What does “orange” mean?

Well, yeah, it’s the color of an orange; but if you’re in the business of putting together a dictionary, that definition might seem remarkably unspecific. For comparison, Kory Stamper of Merriam-Webster on “coral”:

[S]ense 3c yielded up the fresh wonder, “a strong pink that is yellower and stronger than carnation rose, bluer, stronger, and slightly lighter than rose d’Althaea, and lighter, stronger, and slightly yellower than sea pink.” Carnation rose was clearly the color of the pinkish flower on the tin of Carnation Evaporated Milk, and Rose d’Althaea was clearly Scarlett O’Hara’s flouncy cousin, but it was the last color that captivated me. “Sea pink,” I murmured, and incurred the harumphing wrath of my neighbor. As he stalked off to find a quieter corner, I wanted to stand up and shout, “I grew up 1500 miles from an ocean! I didn’t know the sea was pink!”

Depends on how early in the morning you see it, I suspect. (Then again, I live 1500 miles from an ocean, and I sleep late when I can.)

Oh, and “orange”?

“Orange” in our Learner’s Dictionary is not a color between red and yellow, as it is in the Collegiate. It is the color of fire or carrots.

Or, presumably, carrots on fire.

(Via this Nancy Friedman tweet.)







10 comments

  1. Jess »

    8 August 2012 · 8:25 am

    It sure looks like they could have simplified the definition and said orange is the color of an orange. Then again, some people may not know what an orange is, but that depends on the definition of “is”.

  2. Joan of Argghh! »

    8 August 2012 · 8:42 am

    In Shakespeare’s Much Ado Beatrice speaks of jealousy being of the same complexion as an orange. This would seem inappropriate to the age-old color of green being associated with envy. I don’t know the history of orange trees and their cultivation, but in Mexico, most oranges at market are mostly green on the outside and juicy and orange on the inside, not the pristine and even colors we see in the U.S. And my grandmother’s orange tree, in Orlando of all places, had green oranges with just a blush of the orangey goodness inside announcing itself on the outside.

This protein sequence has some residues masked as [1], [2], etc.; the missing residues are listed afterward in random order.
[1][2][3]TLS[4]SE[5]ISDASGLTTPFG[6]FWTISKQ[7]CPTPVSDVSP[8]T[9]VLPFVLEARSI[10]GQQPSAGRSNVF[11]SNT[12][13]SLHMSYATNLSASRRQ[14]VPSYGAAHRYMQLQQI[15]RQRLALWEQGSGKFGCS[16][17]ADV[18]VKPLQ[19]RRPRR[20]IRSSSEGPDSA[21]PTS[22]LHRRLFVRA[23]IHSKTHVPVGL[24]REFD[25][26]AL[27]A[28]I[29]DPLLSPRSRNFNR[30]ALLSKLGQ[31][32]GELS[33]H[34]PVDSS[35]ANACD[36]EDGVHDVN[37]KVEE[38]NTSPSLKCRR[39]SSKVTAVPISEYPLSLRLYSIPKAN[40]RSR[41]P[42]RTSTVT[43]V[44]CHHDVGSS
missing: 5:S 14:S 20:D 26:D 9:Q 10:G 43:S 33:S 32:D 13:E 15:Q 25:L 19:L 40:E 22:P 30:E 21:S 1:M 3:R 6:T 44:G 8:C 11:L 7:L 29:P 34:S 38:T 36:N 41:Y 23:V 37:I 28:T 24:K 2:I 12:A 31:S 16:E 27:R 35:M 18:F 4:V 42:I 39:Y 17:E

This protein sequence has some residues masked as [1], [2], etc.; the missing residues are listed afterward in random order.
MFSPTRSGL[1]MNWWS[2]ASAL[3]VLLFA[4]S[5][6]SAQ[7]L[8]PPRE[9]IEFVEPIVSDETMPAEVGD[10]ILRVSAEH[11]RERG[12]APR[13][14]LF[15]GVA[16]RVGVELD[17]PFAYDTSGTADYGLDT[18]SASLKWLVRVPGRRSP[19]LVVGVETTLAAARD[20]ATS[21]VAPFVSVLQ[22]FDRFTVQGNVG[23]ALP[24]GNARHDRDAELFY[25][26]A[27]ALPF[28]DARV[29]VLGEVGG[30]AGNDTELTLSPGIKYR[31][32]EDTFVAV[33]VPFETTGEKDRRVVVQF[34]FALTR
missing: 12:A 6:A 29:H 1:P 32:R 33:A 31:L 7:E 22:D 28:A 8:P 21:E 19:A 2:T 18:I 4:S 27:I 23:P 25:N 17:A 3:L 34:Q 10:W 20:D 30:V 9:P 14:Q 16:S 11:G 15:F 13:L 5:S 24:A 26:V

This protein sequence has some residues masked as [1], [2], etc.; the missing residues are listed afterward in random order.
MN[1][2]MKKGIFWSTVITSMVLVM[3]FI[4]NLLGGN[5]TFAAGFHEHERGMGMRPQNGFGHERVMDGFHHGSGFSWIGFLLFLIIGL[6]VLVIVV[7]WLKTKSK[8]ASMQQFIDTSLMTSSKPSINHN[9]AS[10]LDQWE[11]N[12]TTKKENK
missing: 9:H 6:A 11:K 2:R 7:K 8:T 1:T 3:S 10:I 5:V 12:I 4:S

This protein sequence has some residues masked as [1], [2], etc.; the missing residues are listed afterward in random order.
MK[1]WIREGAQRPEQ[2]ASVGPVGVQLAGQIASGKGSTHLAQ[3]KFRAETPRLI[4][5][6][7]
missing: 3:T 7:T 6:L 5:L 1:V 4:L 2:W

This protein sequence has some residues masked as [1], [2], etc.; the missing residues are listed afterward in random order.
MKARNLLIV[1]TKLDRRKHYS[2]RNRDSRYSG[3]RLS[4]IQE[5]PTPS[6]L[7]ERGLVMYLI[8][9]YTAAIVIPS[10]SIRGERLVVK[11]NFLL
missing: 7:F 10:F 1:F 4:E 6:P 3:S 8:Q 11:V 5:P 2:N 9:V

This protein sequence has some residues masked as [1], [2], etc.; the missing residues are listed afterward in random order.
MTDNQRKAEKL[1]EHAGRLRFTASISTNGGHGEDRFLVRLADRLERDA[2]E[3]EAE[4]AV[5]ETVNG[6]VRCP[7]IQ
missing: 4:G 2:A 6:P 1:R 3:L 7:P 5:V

Orange you glad we’re not talking about bananas?

    :o)

  3. CGHill »

    8 August 2012 · 9:49 am

    Beatrice may be right, given the facial flush that often accompanies spates of jealousy. (Green, I suspect, is more of an eye-color issue.)

    I prefer to buy my bananas when they’re still somewhat green.

  4. Lynn »

    8 August 2012 · 9:58 am

    As a woman I suppose I’m expected to know all about these things but often the newer color names confuse me. If they could just stick with the color names that existed when I was five the world would be a friendlier place.

    “Sea pink” reminded me of another odd color name I’ve been seeing in the past few years: “sea glass” which is something like aqua but of course real sea glass is whatever color the original glass was that was thrown into the ocean.

  5. CGHill »

    8 August 2012 · 10:05 am

    Which once again reminds me of this:

    She brought out the dress, and I recoiled in horror. “Purple!? But I can’t wear purple!”

    She scowled at me. “I told you it was eggplant.”

    And that, of course, was the problem: I had been thinking of cooked eggplant.

    Still need to test carottes flambés.

  6. McGehee »

    8 August 2012 · 2:51 pm

    Or, presumably, carrots on fire.

    How could you not include a musical link?

  7. Joan of Argghh! »

    8 August 2012 · 2:51 pm

    Better still, Carrot Top on fire!

  8. Tatyana »

    8 August 2012 · 6:51 pm

    Carrots color of oranges – that’s wrong on so many levels
    First, let’s compare apples to apples, I mean – mixing up flavors is tasteless!
    Carrots can not be oranges, they have whole different host of associations, including color association. Exotic vs mundane, country farm vs big city, healthily boring vs seductively decadent, masculinity vs femininity, simplicity vs sophistication, resort vs routine, etc etc etc

    [But thanks for the link, the blogger sounds worth investigating]

  9. Lynn »

    9 August 2012 · 11:10 am

    Regarding eggplant… Just to confuse the matter, because I can. :-)

    Orange colored carrots are the result of selective breeding and first appeared in the 17th century. There are also purple carrots.

  10. Joan of Argghh! »

    9 August 2012 · 11:18 am

    Which reminds me that sweet potatoes in South America are purple. I’ve actually made purple sweet potato pie. Mmmmm!

RSS feed for comments on this post